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Liz Cambage opts to terminate contract with Sparks amid playoff race

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Liz Cambage's time with the Los Angeles Sparks is over.

The team announced Tuesday they've agreed to a "contract divorce" with the 30-year-old center, just 25 games into her Sparks tenure. The WNBA uses "contract divorce" for what is essentially a buyout.

"It is with support that we share Liz Cambage's decision to terminate her contract with the organization," Sparks managing partner Eric Holoman said. "We want what's best for Liz and have agreed to part ways amicably. The Sparks remain excited about our core group and are focused on our run towards a 2022 playoff berth."

This comes just five months after Cambage said “it was L.A. or out for me. There was nowhere else I wanted to be," after signing with the Sparks following two years with the Las Vegas Aces. She averaged 13 points per game and 6.4 rebounds per game this season.

The Sparks (12-15) are sixth in the WNBA standings, but will have to fight to keep hold of their playoff spot over their final nine games. The Sparks, Wings (12-15), Dream (12-16) and Liberty (10-17) are all within two games of each other. The Lynx (10-19) are also in the race.

Cambage reportedly 'quit', experienced chemistry issues

"Chemistry issues" reportedly arose between Cambage, a 6-foot-8 center, and the Sparks as early as late May, according to Girls Talk Sports TV's Kristina Williams. Williams reported that Cambage "quit" and had "made verbal comments about her intentions to leave the Sparks to multiple people within the organization."

The timing is relevant because the Sparks fired head coach and general manager Derek Fisher on June 9.

Fisher's time with the organization became rather tumultuous after the team hired him in 2018 without ever looking at other candidates. He's most known in town for benching Candace Parker in a playoff game, and both Parker and point guard Chelsea Gray exited the team in 2021 free agency. Cambage was his big free 2022 agency signing after missing the playoffs for the first time since 2011.

And the admiration seemed mutual as Cambage had long talked about wanting to be in Los Angeles. But things reportedly quickly soured, and video posted by John W. Davis of the Long Beach Post-Telegram began making the rounds. Fans noted the body language of her teammates sitting next to her.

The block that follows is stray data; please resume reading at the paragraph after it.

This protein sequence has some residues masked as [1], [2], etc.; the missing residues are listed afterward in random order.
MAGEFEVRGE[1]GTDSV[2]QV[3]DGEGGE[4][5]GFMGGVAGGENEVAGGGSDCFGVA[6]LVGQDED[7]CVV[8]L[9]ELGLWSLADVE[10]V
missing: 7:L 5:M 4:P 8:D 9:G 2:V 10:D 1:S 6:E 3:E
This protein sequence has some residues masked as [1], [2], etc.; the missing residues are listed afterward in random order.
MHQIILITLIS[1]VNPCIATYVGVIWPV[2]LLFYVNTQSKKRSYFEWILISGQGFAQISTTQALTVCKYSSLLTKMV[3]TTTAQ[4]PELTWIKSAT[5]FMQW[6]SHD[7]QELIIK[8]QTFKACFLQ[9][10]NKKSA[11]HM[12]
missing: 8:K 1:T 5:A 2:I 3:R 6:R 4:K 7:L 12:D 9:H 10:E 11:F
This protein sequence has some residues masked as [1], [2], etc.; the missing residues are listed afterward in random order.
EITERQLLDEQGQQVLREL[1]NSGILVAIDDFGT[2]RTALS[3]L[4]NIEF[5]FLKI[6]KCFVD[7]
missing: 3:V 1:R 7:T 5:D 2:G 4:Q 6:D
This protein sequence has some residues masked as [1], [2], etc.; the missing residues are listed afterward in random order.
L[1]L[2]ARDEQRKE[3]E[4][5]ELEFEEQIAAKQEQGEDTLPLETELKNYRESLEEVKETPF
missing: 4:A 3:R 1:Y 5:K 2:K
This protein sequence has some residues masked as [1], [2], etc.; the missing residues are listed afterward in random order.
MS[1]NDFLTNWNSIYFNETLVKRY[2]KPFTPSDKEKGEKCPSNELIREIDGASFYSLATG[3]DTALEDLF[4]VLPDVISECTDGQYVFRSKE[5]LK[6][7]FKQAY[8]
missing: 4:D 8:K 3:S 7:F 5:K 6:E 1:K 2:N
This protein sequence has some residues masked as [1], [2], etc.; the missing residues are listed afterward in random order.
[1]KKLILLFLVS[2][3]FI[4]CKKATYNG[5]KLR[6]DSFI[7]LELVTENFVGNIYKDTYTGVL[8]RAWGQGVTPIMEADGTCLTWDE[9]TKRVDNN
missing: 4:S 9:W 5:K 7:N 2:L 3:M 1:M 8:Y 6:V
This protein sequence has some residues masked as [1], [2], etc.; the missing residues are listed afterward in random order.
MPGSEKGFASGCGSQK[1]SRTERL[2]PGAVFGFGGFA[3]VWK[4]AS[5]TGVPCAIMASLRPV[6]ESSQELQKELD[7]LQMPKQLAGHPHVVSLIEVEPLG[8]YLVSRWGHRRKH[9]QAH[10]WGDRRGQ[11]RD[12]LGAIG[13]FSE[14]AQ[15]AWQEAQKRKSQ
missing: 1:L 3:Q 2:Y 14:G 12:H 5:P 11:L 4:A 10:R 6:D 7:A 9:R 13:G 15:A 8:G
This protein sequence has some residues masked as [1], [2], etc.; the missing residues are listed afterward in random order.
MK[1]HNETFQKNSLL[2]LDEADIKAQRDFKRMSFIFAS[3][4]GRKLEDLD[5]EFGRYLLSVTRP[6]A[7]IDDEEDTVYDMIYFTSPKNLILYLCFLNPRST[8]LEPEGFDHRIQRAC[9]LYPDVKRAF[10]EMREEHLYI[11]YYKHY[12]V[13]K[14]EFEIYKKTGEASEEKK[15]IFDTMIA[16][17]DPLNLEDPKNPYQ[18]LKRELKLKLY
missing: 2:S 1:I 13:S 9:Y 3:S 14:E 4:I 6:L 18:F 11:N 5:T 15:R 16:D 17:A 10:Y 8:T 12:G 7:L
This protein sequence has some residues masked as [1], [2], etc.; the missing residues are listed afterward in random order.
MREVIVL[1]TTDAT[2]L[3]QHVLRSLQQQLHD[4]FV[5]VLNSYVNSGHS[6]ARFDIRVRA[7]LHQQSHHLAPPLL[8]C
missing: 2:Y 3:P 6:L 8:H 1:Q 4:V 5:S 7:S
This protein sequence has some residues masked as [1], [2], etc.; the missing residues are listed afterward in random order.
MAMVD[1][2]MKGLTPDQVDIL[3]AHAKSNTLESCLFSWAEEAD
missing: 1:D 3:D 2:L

Interim head coach Fred Williams also said Cambage struggled with conditioning and facing double- and triple-team matchups, according to the Los Angeles Times. She recently missed games after a bout with COVID-19 and was listed as out for "return to competition conditioning."

Cambage's Nigeria remarks made waves

Reported discord dating back to May would also line up with when video of Cambage calling Nigerian national team players racial slurs last summer first went public.

Cambage left the Australian national team before the Tokyo Olympics in 2021 for mental health reasons. However, it came out after her departure that Cambage used racially insensitive remarks toward players on the Nigerian team during a practice season and even physically assaulted a few players, according to Australian news outlets. Cambage denied these claims.

The video and more detailed reports came out in late May, weeks after the WNBA season started. The video shows her hitting a post player hard with an elbow. She allegedly called the Nigerian team "monkeys" and told them "go back to your third-world country" during the incident in a private scrimmage. She denied the allegations in an Instagram post that has since been deleted. In it, she said she was "physically assaulted" by a Nigerian player after an unintentional foul.

It drew eyes because both Nneka Ogwumike, who is having an MVP-worthy season, and Chiney Ogwumike are Nigerian Americans. Their parents were born in Nigeria and the four Ogwumike daughters hold dual citizenship. Nneka, Chiney and Erica Ogwumike, who was drafted in 2020, were all listed on the Nigeria provisional Olympic squad though Nneka's petition to play was denied. Coincidentally, Cambage's own father is of Nigerian descent as well, while Cambage's mother is from Australia.

Is Cambage's WNBA career over?

The contract divorce may extend to the WNBA as a whole. She's having her worst scoring and rebounding since she was a rookie and has at times looked uninterested in using her height advantage and physicality at 100%.

Cambage, who was drafted in 2011 at the age of 19, returned to the WNBA in 2018 after a five-year hiatus where she played professionally in China and Australia. She set the WNBA record for most points scored in a game with 53 against the New York Liberty when she played for the Dallas Wings in 2018.

Cambage was traded to the Las Vegas Aces in 2019, where she played for two seasons until signing with the Sparks in 2022. She sat out the 2020 season due to the COVID-19 pandemic.

Liz Cambage's tenure in Los Angeles appears to have ended this week. (Photo by Meg Oliphant/Getty Images)
Liz Cambage's tenure in Los Angeles appears to have ended this week. (Photo by Meg Oliphant/Getty Images)
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